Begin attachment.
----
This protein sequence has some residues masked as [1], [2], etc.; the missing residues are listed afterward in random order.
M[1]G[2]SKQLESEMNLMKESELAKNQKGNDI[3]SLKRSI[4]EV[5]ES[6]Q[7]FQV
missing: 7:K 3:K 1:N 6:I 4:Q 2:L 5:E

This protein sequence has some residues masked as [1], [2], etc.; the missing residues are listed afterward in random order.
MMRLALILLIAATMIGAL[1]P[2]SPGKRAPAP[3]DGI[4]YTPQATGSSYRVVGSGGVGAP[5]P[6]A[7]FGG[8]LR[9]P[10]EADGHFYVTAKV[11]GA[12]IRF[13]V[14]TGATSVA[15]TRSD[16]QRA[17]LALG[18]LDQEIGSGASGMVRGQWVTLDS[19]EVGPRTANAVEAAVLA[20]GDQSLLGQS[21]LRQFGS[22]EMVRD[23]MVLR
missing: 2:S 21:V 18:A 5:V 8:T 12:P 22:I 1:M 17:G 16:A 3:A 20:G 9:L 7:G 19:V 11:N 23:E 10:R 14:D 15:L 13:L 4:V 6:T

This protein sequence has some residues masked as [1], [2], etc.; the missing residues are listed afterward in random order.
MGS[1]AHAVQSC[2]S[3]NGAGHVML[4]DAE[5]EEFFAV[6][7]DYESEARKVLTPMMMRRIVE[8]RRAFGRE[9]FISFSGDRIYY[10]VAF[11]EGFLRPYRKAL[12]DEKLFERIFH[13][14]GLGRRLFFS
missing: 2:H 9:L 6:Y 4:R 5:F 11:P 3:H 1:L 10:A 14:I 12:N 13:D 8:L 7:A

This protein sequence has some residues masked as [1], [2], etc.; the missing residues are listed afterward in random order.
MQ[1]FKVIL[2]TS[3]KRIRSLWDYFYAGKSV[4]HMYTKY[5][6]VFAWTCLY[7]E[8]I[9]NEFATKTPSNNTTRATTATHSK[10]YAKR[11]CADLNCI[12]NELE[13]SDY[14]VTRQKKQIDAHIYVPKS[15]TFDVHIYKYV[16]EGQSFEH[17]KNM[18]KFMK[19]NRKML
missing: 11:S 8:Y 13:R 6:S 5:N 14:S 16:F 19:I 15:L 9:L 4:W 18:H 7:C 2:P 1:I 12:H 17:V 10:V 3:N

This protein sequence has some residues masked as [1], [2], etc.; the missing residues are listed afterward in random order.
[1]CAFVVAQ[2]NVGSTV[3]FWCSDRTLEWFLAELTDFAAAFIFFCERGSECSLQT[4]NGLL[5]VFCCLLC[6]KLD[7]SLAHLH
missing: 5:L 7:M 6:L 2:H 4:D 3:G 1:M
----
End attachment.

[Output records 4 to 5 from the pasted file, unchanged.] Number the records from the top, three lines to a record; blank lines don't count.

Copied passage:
This protein sequence has some residues masked as [1], [2], etc.; the missing residues are listed afterward in random order.
MQ[1]FKVIL[2]TS[3]KRIRSLWDYFYAGKSV[4]HMYTKY[5][6]VFAWTCLY[7]E[8]I[9]NEFATKTPSNNTTRATTATHSK[10]YAKR[11]CADLNCI[12]NELE[13]SDY[14]VTRQKKQIDAHIYVPKS[15]TFDVHIYKYV[16]EGQSFEH[17]KNM[18]KFMK[19]NRKML
missing: 11:S 8:Y 13:R 6:S 5:N 14:S 16:F 19:I 15:L 9:L 4:W 18:H 7:C 2:P 1:I 12:H 17:V 10:V 3:N

This protein sequence has some residues masked as [1], [2], etc.; the missing residues are listed afterward in random order.
[1]CAFVVAQ[2]NVGSTV[3]FWCSDRTLEWFLAELTDFAAAFIFFCERGSECSLQT[4]NGLL[5]VFCCLLC[6]KLD[7]SLAHLH
missing: 5:L 7:M 6:L 2:H 4:D 3:G 1:M